Expired Study
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Houston, Texas 77030


The overall purpose of this study is to evaluate how effective Thromboelastography (TEG) is on identifying ischemic and hemorrhagic stroke patients at increased risk for bleeding after receiving tissue plasminogen activator (tPA), as well as on differentiating between patients in whom optimal thrombolysis has been achieved, and those whom it has not.

Study summary:

Thromboelastography (TEG), a computerized analysis that has been used since the 1940s, is the only stand alone test that can provide integrated information on the balance between the two separate but simultaneously occuring components of coagulation, thrombosis and lysis. It measures the coagulation process from initial clotting cascade to clot strength. TEG may be used to assess the coagulation status of patients with acute stroke, whether ischemic or hemorrhagic. TEG might also be a useful way to predict and assess the degree of fibrinolysis that is achieved by tissue plasminogen activator (tPA). Currently tPA is given as a standard dose determined by the patient's body weight, thus given the variability in patient outcome after tPA, this dose could sometimes be too small or too large, leading to thrombolysis or bleeding, respectively. One of the purposes of this observational study is to evaluate how effective TEG is on predicting and assessing the degree of thrombolysis following tPA therapy, by producing a range of TEG values correlated with optimal thrombolysis. The results of the recent FAST trial demonstrated the need to identify patients with spontaneous intracerebral hemorrhage (ICH) who are at increased risk for hematoma enlargement. Such identified patients, could benefit from a therapeutic advantage of activated factor VII or other hemostatic agents may be more clearly studied. Therefore, another purpose of this study is to evaluate how effective TEG is on predicting further bleeding for patients with spontaneous ICH. The study will consist of 208 ischemic patients and 80 hemorrhagic patients, whom which are approached from all stroke patients admitted to Memorial Hermann Hospital Emergency Department receiving a confirmatory CT or MRI scan. Patients who agree to participate will have blood drawn the day of hospital arrival, will then be followed for 36 +/- 12 hours after the stroke, and 90 +/- 30 days after the stroke, all during which two more blood samples will be obtained. Normal controls will be age and sex matched to the investigators' research population. A one-time blood draw will be obtained and information collected will be age, sex and TEG values.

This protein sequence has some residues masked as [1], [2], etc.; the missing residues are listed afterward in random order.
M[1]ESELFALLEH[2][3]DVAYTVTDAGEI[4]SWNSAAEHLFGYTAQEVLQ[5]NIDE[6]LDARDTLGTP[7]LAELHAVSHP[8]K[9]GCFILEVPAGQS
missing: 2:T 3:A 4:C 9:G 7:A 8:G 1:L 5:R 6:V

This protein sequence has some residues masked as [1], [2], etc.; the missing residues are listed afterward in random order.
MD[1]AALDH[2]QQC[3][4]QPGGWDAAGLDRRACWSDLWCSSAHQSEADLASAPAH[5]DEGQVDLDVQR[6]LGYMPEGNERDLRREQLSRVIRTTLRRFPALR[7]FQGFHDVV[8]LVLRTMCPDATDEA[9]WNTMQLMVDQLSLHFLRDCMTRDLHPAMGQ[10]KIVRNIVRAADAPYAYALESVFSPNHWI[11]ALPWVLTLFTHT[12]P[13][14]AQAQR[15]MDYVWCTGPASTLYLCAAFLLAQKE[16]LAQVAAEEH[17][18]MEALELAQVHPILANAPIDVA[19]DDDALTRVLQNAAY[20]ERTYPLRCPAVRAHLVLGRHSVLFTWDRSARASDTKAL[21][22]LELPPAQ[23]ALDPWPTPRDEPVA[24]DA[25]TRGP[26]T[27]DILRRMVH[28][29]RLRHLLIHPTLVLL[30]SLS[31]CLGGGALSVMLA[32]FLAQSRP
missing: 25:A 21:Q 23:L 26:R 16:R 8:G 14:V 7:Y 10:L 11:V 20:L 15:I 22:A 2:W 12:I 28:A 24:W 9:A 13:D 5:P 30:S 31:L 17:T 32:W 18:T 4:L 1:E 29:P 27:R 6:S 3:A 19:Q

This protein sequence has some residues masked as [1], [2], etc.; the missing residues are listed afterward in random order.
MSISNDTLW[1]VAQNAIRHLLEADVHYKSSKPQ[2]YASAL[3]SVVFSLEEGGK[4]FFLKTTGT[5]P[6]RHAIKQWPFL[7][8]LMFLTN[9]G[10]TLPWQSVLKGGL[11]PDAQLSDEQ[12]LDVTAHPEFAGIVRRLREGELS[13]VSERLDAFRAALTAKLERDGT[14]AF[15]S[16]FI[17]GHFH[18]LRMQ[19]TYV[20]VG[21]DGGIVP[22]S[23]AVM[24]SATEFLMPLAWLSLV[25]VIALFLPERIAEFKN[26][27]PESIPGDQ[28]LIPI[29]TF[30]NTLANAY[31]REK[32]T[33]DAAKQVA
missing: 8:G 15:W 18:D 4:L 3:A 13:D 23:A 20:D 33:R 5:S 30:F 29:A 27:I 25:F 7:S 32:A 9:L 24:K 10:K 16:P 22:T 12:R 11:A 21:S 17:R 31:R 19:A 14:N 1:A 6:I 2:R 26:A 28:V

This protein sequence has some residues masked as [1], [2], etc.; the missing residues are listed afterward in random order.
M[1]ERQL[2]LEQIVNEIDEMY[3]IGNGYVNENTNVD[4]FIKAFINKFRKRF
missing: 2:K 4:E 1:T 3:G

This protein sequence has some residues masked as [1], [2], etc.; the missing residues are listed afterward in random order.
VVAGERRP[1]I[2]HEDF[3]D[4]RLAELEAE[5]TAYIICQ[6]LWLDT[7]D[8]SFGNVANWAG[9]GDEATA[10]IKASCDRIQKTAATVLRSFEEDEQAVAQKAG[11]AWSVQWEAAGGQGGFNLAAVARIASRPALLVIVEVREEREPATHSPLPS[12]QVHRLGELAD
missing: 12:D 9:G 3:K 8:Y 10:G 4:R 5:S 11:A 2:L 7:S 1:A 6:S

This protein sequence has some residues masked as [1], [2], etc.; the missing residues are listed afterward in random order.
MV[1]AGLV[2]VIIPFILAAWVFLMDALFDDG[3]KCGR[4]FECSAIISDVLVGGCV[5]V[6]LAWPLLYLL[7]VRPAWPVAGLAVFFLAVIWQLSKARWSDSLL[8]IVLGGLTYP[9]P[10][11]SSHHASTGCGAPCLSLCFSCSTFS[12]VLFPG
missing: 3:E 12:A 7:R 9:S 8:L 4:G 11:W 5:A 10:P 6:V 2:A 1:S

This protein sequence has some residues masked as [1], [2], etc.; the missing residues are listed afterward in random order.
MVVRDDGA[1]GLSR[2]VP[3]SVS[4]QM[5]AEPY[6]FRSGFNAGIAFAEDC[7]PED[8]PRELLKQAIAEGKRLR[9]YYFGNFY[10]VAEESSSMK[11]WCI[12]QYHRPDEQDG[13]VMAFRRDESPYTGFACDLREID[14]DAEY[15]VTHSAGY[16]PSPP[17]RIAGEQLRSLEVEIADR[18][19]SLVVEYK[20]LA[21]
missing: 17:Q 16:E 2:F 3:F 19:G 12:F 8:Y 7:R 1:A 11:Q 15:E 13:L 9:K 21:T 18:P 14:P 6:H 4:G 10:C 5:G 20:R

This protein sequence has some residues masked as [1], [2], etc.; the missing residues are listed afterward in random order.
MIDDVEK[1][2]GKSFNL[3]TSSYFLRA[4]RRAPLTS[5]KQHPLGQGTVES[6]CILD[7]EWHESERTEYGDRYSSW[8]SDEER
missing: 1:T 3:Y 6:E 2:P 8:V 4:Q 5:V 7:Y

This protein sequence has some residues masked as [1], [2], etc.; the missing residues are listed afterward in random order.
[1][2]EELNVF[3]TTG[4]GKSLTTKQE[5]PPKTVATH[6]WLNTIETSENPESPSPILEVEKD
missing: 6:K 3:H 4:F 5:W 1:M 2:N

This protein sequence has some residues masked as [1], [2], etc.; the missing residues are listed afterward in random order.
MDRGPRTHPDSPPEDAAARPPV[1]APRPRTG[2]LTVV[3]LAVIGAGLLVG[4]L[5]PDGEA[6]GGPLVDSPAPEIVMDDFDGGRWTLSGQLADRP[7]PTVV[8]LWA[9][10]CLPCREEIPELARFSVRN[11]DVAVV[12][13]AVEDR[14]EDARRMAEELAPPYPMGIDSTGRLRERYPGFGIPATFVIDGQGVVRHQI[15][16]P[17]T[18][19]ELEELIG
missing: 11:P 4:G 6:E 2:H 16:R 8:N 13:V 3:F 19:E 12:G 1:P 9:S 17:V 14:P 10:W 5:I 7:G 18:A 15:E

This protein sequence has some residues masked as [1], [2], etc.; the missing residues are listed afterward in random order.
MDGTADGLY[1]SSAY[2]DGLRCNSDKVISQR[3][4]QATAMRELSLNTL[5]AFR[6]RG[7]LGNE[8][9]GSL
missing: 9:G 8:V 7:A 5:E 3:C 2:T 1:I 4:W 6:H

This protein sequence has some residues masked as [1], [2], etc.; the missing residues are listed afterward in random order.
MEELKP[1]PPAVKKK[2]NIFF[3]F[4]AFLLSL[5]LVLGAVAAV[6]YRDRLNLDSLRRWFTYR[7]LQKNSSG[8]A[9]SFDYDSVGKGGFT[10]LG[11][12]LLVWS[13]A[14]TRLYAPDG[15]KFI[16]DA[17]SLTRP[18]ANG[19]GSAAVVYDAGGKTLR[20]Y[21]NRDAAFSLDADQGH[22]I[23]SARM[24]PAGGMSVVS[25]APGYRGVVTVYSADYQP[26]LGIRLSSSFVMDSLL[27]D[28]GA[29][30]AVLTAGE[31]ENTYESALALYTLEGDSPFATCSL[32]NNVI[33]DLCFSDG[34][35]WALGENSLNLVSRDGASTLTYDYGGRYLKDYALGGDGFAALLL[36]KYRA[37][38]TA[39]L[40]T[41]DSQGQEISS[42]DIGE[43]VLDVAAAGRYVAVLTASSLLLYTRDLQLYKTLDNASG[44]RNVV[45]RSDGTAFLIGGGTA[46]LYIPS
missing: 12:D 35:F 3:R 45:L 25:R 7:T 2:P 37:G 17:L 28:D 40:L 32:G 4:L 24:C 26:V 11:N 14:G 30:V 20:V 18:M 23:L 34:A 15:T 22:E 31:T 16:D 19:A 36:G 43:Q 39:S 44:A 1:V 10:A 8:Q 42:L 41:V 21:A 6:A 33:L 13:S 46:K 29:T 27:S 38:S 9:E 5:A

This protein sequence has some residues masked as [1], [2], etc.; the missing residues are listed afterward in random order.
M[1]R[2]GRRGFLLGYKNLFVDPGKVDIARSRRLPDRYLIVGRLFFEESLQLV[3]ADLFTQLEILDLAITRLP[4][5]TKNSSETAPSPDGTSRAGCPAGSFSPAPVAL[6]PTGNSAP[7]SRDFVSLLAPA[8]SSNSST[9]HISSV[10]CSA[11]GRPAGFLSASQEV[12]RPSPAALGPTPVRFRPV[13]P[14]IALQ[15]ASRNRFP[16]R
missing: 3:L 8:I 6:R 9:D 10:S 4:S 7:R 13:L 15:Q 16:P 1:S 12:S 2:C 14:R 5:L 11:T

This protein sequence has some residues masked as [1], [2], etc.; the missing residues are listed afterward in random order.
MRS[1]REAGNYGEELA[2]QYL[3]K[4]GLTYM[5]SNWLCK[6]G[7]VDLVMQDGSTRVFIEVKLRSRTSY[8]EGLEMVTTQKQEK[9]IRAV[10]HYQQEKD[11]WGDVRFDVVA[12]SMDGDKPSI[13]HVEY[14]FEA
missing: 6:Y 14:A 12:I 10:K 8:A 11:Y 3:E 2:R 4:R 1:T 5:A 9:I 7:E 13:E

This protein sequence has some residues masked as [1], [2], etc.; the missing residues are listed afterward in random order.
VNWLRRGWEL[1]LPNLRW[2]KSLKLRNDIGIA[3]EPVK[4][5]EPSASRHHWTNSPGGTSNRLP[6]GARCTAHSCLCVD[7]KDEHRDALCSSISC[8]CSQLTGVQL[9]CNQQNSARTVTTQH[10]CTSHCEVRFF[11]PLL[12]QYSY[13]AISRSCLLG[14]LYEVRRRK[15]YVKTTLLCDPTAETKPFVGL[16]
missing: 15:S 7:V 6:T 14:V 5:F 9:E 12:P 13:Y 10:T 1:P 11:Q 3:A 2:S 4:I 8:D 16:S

Inclusion Criteria: - At least 18 years of age or older. - Symptoms and signs causing measurable neurologic deficit consistent with an acute stroke. - CT or MRI consistent with stroke (ischemic or hemorrhagic) or with clinical evidence suggesting a stroke. - For acute ischemic stroke patients, treatment with tPA and TEG blood draw must be done within 4.5 hours of symptom onset. - For ICH patients, TEG blood draw must be done within 6 hours of symptom onset. Exclusion Criteria: - Contraindication to CT and MRI (ex. inability to lie flat) - If ICH patient - Hemorrhage secondary to trauma, arteriovenous malformation (AVM) or crush injury - Planned surgical evacuation (hemicraniectomy and ventriculostomy allowed). - Receipt of hemostatic agents (FFP, Cryo, activated factor seven) prior to TEG blood draw.



Primary Contact:

Principal Investigator
James Grotta, M.D.
The University of Texas Health Science Center, Houston

Backup Contact:


Location Contact:

Houston, Texas 77030
United States

There is no listed contact information for this specific location.

Site Status: N/A

Data Source: ClinicalTrials.gov

Date Processed: March 16, 2018

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